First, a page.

Although she's competitive in any field, Elizabeth runs because she loves running, not to race. How cool! When racing, her favorites include the PRA's upcoming Fiesta 10k, the popular Double Bridge Run, and the Pensacola Gulf Coast Half Marathon. Her upcoming race plans including the Gulf Coast Marathon and several triathlons. When she's not running, you can find Elizabeth biking, swimming, and strength training at her gym.


            Elizabeth is the Women's Assistant Cross Country Coach at UWF. She describes her involvement with the team as not only a wonderful job, but also "the part of life I find most rewarding." She loves being a coach and mentor to young athletes, "giving back all the lessons, values, and guidance" that she received from her own coaches over the years, who she views as the most inspirational people in her life. That guidance is going a long way, as the women's cross country team recently advanced to the NCAA championships for the first time in school history! She herself is a recent graduate of UWF and former women's cross country team member. In addition to coaching, she is actively involved in our running community in other ways and is your new Editor of the Rundown!


Elizabeth is currently working towards her nursing degree, which she will be completing soon. She jokes that although she has been focused on her education, she will "never get too busy making my living that I forget to make my life."


            Be sure to say "hello" to Elizabeth when she makes some appearances at our local races over the next few months. She's one of the most humble runners I've had the pleasure of meeting, so good luck getting her to tell you about her accomplishments and PR's.

Issue Number 16

April 2012

In This Issue
Runner Friendly Community
Featured Run- Fiesta 10k/5k
Lou Gregory Award
From TGC
Runner's Profile

Mission of the PRA:

The Mission of the Pensacola Runners Association is to promote, support and develop running and racing along the northern Gulf Coast. Our objective is to provide information, education, training, social and sporting events for competitive and non- competitive runners and walkers of all ages, races, genders and abilities.

Upcoming Races

Bear Lake Trail Challenge05/19/2012
Gary McAdams5K Run/Walk06/09/2012

Quick Links


LuLu'S HOT TROT for ARC  Saturday June 16, 2012  ***7:30AM***  5K Run & Race Walk and 1Mile Run


 LuLu'S Gulf Shores, AL


7:30AM 5K run/walk


By Robertsdale Rotary Club Through Robertsdale Rotary Foundation (501�3) entity Benefit Association for Retarded Citizens of Baldwin County Where LuLu's at Homeport Marina Gulf Shores, AL When Saturday June 16, 2012



1 Mile after 5K is completed Fee $20 Postmarked by June 4, 2012 $25 after 6/4/12 Students (K-12) $15 prior to 6/5/12 Pick-up Friday 6/15/12 2PM to 6PM at LuLu's Day of 6:00AM day-of registration and packet pick-up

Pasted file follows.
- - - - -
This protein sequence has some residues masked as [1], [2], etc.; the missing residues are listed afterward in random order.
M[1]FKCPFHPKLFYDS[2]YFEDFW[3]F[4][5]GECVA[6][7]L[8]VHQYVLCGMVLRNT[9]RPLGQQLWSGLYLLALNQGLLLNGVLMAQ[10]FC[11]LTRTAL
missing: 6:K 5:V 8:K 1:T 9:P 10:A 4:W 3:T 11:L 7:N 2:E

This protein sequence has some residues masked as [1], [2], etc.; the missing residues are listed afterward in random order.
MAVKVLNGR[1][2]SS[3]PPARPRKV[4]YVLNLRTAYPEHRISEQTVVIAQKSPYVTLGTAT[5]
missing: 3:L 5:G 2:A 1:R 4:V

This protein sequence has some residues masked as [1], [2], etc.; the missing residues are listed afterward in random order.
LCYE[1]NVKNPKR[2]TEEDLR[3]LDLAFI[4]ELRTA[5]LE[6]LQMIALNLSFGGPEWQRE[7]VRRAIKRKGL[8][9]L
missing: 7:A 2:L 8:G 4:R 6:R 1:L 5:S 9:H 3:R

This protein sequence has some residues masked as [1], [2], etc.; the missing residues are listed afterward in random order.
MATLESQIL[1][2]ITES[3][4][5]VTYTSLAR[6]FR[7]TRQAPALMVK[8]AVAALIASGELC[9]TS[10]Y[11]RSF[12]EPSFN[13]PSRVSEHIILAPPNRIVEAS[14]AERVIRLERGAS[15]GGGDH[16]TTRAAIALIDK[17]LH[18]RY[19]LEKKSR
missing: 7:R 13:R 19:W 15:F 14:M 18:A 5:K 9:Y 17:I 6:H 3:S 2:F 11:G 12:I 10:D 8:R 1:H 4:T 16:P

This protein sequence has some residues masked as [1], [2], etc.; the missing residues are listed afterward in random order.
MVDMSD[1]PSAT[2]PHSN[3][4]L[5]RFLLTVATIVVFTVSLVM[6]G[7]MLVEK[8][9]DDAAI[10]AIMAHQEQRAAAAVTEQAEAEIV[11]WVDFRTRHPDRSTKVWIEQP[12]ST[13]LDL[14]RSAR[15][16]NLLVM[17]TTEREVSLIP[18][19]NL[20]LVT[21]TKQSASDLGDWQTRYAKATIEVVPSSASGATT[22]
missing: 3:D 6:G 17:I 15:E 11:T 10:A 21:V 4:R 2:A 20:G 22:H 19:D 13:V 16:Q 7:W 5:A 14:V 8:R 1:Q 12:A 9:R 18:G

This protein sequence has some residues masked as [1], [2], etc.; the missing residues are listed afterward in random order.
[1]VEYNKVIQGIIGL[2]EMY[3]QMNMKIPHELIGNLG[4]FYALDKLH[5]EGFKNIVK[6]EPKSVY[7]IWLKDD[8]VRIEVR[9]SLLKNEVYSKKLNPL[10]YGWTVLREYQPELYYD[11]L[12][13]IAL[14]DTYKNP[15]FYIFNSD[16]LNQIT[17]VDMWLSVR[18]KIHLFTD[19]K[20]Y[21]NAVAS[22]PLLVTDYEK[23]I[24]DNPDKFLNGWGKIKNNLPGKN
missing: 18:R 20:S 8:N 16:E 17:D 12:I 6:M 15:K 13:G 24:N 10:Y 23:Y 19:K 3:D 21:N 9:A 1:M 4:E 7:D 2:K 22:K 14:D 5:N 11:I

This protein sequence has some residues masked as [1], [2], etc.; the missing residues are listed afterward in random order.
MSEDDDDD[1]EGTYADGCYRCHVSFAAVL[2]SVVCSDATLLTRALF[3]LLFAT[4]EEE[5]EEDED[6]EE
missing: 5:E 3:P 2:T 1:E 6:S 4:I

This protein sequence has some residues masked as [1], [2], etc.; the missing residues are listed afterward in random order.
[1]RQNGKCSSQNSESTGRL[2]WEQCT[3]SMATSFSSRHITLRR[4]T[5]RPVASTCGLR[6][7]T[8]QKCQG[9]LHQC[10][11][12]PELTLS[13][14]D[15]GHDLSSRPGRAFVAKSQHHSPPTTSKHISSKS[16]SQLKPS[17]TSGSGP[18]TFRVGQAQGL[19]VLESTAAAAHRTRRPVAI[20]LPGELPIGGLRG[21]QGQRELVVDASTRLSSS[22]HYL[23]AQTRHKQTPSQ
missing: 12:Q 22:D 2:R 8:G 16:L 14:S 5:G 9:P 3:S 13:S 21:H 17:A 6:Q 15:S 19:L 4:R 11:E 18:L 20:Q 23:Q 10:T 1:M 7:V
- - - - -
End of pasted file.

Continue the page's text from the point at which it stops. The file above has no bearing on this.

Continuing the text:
Race, Run Club or Training Photos... Send them to us!

We Want to Publish Your Pictures!

Please send us your photos from running and racing in the area for inclusion in upcoming editions of the Rundown.  Also send comments, suggestions or articles to:

Promotional Rates

If you'd like to have an event promoted in an upcoming issue of The Rundown, contact us at for our rates.  We can add a link to your on-line registration, a link to your race application download, an article, or simply a mention in "Upcoming Races".

Select Physical Therapy Offers FREE Sports Injury Hotline
Melissa McShan

Shin Splints

It's the one injury almost every runner has experienced, yet hardly anyone knows an effective way to treat or prevent it. "Shin splints", also known as tibial stress syndrome, can affect any athlete regardless of sex, age, or conditioning level. Shin splints can feel like sharp radiating pain or dull achy pain. They usually appear bilaterally (in both legs) along the front of the leg along the length of the tibia (shin bone). Athletes will complain of pain during or after activity and will only find relief when they rest.

Shin splints can be caused by a number of medical conditions. Fallen arches or "flat feet", stress fractures, compartment syndrome, and overuse/irritation of lower leg muscles can all be to blame for the discomfort in your shins. The only way to know exactly why you are having pain is to see a doctor for diagnostic testing and evaluation.

With rest and a little patience shin splints will usually resolve on their own. You can use ice and over the counter anti-inflammatories (like ibuprofen) to relieve pain. You can also try arch supports or inserts for your shoes to help with shock absorption. Using a lower leg neoprene sleeve may also help and you may consider buying new shoes if yours are showing signs of age or wear.

Your doctor may recommend physical therapy for strengthening or prescribe custom-made orthotics for chronic problems. It is not uncommon for shin splints to take 3-6 months to heal completely. Changing your daily routine and incorporating cross training, like swimming or biking, can help you stay in shape without re-injury. As always, if your symptoms persist, call your doctor or the Select Sports Injury Hotline at 850-619-2862 for further information.



Until next month issue... Happy running!